Wednesday, December 11, 2013

Critical Christianity

In my area of the country, it's not too uncommon to see Mennonites from time to time. A short drive north, and you will find many more Mennonites, and not much further, you will find yourself in Amish country. Sure they dress different than you and I, and lead different lives. But there is
something I've noticed. Some people are quick to make fun of, or question why they live like they do. And more often than not, these questioners are Christian.

They may mock the wearing of bonnets by the women. Wonder why they seem so meek and reserved. Question why the dress so plainly or always have long hair. And the answer to those questions is that they follow the bible more closely than most Christians.

They wear no jewelry because the Bible says that jewelry is a no-no. Why the long hair? Biblical rules on how to hair should be cut. Heck, it even says that braided hair is off-limits. Why the bonnets? The Bible says that woman need to wear a hat when at worship... and they believe they should always be at worship, thus the ever present bonnet. It is also a nod to the Biblical call for female modesty. Why are the women so quite and reserved? Because the Bible says that the female is to be subservient to her husband and/or father. In the Bible, women are considered second-class citizens in comparison to men. So these groups tend to hold to that Biblical tradition. Oh, and the women all wear dresses, because the Bible forbids women to wear men's clothing, and they interpret that mean that pants of any form are disallowed.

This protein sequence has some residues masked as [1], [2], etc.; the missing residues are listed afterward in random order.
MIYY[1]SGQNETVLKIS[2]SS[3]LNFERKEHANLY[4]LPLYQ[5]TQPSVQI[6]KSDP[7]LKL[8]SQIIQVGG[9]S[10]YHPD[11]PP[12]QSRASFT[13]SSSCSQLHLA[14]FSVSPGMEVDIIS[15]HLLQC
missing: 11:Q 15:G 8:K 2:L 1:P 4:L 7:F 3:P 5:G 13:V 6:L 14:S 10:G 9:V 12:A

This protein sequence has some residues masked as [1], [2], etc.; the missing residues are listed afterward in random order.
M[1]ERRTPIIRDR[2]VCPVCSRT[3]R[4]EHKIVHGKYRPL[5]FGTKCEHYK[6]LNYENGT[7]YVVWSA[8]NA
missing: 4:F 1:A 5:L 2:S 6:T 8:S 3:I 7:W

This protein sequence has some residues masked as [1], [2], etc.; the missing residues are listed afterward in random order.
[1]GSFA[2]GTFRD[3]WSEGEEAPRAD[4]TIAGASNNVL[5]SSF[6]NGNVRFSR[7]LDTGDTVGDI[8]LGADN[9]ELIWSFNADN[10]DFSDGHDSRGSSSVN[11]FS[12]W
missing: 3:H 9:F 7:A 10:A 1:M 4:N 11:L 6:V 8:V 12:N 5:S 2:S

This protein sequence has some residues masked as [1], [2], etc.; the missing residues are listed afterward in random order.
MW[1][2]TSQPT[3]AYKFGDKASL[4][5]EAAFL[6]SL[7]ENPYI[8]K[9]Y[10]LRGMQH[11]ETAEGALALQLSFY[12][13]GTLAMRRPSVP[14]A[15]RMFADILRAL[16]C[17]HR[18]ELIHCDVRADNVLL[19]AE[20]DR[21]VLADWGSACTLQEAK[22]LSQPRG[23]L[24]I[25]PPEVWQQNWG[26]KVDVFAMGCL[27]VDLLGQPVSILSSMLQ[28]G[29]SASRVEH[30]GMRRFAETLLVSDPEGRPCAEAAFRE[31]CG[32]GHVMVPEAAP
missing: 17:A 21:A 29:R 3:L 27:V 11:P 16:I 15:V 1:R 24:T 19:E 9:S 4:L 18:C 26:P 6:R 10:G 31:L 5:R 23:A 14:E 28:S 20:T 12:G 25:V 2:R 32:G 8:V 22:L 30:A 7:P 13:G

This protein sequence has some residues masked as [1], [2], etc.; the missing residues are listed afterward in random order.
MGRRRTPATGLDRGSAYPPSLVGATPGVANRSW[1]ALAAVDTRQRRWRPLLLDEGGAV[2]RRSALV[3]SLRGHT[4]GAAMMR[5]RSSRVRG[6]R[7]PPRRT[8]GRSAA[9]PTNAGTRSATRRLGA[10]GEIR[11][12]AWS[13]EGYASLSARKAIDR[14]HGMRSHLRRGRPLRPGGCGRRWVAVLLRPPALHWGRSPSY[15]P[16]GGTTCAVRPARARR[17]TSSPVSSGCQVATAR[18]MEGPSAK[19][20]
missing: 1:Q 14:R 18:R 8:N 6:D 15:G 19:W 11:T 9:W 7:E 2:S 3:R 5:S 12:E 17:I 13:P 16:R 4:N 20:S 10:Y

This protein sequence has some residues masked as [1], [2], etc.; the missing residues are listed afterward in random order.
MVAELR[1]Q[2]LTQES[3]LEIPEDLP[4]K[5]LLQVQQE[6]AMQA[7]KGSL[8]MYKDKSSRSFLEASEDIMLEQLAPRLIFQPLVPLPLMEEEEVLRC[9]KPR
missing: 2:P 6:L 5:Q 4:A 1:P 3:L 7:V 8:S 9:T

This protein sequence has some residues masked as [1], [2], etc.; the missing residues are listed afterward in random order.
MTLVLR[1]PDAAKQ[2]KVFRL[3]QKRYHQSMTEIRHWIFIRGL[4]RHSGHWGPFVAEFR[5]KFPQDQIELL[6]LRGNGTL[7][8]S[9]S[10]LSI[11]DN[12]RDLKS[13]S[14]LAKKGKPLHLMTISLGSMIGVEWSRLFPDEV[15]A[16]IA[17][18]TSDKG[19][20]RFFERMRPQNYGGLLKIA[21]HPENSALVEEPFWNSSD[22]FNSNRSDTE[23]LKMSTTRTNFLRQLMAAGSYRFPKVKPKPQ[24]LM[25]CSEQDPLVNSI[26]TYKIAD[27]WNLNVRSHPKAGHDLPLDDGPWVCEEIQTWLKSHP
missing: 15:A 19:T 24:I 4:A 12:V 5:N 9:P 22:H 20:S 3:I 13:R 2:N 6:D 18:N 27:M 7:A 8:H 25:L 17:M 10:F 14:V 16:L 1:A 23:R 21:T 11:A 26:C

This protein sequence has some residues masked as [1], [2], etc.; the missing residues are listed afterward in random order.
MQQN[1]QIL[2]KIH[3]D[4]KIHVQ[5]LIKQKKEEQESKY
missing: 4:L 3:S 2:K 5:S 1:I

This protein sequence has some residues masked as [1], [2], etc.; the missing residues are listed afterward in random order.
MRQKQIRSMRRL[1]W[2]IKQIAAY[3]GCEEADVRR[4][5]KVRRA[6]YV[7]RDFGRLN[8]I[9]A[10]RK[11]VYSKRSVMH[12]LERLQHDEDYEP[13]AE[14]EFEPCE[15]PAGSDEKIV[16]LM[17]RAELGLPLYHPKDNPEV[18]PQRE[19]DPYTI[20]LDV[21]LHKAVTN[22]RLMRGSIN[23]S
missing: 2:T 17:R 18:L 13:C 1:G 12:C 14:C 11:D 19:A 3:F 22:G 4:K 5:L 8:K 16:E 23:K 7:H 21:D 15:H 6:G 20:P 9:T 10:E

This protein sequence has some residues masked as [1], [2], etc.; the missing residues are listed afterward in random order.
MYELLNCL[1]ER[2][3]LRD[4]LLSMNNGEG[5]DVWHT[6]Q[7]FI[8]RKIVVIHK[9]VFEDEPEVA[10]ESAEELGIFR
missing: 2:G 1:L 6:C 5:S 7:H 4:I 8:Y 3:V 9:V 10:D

And for some reason, the majority of the mentions I hear locally, is about the Mennonite women for some reason. Perhaps that's because when you see them at the store, it always seems like a whole pack of the women tend to go out together (usually with a male 'sitter'). Plenty of locals mistake them for Amish, and are left confused when they see them pile into a car rather than a horse and buggy. The Amish and Mennonites are different groups, people!

They may be similar in ways, but they are also different in others. Also, Mennonites seem to cast a wider net than the Amish do. While there are more traditional Mennonites (like the ones being discussed here), there are also more liberal ones that look, dress, and act pretty much the same as anyone else you come across.

The oddest critique I've heard from more common Christians and Mennonites is that they force their kids into that system. They don't give them a choice and just teach them that 'this is the way it is'. Um... How is that any different that most other Christian parents. Most Christian parents I know don't give their child a choice either. If it's a Catholic family, they are taught that Catholicism is 100%
truth. If the family is Methodist, they teach that the UMC is the true church of God. So when a Mennonite family 'passes on' their beliefs to their children, they are doing nothing different than the one taking issue probably did.

I am not a parent, but if I was, I wouldn't force my atheism on them. I would wait until they were of an age that the can understand the theological question. Then when they had questions, I would tell them that some people believe this, other people believe this, you mom believes this, and this is what I believe and why. Arm them with information and choices, and let them wear whichever label they find to fit them best.

It's not my place to force my beliefs on another, so I shake my head when I see believers doing it, or even taking issue with other believers for doing the same. It is rather funny though. To see Christians mock a different Christian group for being 'better' Christians by actually following the bits of the Bible they choose to ignore.

-Brain Hulk

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